Senate Majority Leader Harry Reid said a deal will be sealed long before Dec. 31st without last-minute “brinksmanship.”
Before his Friday meeting with congressional leaders the president held meetings with major Democratic constituencies. They included big unions representing middle class workers, from hotel service employees to teachers. He also met with liberal activists from MoveOn.org and the National Committee to Protect Medicare and Social Security.
Those groups are worried that with no more campaigns ahead of him the President may abandon them by agreeing to big cuts in entitlement spending to get a deal with the GOP.
For starters, if Republicans — arm-in-arm with Democrats — go tumbling over the cliff, taxes will be raised on Americans in all income brackets, not just the wealthy. Small businesses will also see a sudden increase in their taxes and that will push up unemployment.
And while Social Security, Medicaid, veteran’s benefits and federal pensions are exempt from budget cuts if there is no deal, there are a lot of other social programs that will get hit hard.
For example, the federal emergency unemployment compensation program will expire.
It will save the government $26 billion but in doing so, it ends payments to millions of Americans who are without jobs and have used up benefits at the state level.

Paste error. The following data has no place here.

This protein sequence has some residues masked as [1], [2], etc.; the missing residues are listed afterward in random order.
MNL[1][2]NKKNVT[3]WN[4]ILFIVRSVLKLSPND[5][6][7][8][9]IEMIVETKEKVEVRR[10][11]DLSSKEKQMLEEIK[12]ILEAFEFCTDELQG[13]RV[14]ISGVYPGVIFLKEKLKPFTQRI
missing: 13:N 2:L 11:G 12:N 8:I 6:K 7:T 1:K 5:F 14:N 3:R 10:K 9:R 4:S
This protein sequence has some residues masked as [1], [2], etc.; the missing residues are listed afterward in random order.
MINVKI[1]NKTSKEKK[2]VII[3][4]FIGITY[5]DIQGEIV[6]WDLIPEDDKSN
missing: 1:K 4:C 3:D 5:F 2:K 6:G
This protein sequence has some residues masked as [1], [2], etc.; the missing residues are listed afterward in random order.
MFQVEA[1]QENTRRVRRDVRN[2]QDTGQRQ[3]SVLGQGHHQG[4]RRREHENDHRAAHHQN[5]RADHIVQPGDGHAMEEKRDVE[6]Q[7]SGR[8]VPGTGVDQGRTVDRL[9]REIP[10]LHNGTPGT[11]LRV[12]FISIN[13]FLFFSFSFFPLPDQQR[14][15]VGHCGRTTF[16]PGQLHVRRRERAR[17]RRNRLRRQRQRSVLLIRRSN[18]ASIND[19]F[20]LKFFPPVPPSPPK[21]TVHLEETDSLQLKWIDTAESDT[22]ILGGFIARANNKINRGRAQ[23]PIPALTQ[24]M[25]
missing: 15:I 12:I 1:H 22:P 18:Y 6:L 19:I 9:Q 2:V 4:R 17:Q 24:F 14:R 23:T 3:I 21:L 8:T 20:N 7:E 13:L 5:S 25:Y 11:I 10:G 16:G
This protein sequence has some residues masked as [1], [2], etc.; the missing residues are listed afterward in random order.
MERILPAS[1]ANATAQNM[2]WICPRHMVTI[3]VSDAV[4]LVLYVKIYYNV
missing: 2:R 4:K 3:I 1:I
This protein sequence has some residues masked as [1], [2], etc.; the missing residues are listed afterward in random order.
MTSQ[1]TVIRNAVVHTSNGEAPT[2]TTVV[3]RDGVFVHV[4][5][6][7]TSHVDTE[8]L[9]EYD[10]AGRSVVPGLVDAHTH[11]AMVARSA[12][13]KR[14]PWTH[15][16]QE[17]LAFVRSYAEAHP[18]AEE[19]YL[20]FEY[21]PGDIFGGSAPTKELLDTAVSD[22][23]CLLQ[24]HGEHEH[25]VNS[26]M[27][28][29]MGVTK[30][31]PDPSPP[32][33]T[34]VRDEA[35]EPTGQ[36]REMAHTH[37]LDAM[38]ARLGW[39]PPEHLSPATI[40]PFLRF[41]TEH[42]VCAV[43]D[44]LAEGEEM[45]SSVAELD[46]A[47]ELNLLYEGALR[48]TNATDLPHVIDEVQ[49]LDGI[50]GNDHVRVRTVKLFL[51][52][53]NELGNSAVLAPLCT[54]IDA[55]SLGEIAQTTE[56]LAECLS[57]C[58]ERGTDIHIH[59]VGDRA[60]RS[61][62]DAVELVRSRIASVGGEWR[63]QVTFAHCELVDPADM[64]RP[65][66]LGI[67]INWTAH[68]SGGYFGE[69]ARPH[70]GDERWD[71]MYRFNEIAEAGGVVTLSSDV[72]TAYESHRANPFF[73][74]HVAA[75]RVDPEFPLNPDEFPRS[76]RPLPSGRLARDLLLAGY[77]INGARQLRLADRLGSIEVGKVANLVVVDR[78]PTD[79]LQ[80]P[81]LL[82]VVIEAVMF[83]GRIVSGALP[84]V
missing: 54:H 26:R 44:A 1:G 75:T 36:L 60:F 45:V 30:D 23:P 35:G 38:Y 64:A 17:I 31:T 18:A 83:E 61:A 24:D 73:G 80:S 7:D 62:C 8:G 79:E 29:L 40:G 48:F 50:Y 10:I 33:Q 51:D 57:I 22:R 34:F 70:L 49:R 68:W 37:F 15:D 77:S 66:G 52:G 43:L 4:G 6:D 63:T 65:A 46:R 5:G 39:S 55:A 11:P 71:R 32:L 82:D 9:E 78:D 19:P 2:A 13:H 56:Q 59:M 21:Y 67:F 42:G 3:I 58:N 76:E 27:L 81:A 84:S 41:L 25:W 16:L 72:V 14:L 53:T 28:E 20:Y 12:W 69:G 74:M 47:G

Medicare payments to doctors will be slashed by 27 percent, just under $11 billion, because Congress has not passed the “Doc Fix” to prevent them from happening.
The Leadership Council of Aging Organizations reports that seniors will be hit particularly hard if there is no deal,.
Almost two million seniors will lose their in-home personal care, as $12.6 million will cut programs providing caregivers to the elderly.
Programs that deliver meals, transportation and care to 345,000 Americans over the age of 60 are also on the chopping block.
Yet, there are some influential liberals who think that going over the cliff would give the Democrats even more leverage to pass a bigger deal that touches all government spending, even Social Security.
As Paul Krugman wrote in the New York Times last week: “It’s worth pointing out that the fiscal cliff isn’t really a cliff … nothing very bad will happen to the economy if agreement isn’t reached until a few weeks or even a few months into 2013. So there’s time to bargain.”
Krugman is betting that investors, consumers and credit rating agencies won’t be spooked by politicians who can only ask for more time while they fail again to stabilize the economy by making a deal.
That is a high-risk bet.
But that kind of thinking is leading to talk of a “bridge” agreement on a small debt reduction package to get past the end-of-the-year deadline. The added time will allow for a “grand bargain” as everyone gets more time to look at big-ticket reforms to the tax code and changes in Medicare benefits.
The GOP is in a bad position in these talks. But Democrats are also at risk until they sign a deal that protects the middle class.
Juan Williams is a co-host of FNC's "The Five," where he is one of seven rotating Fox personalities.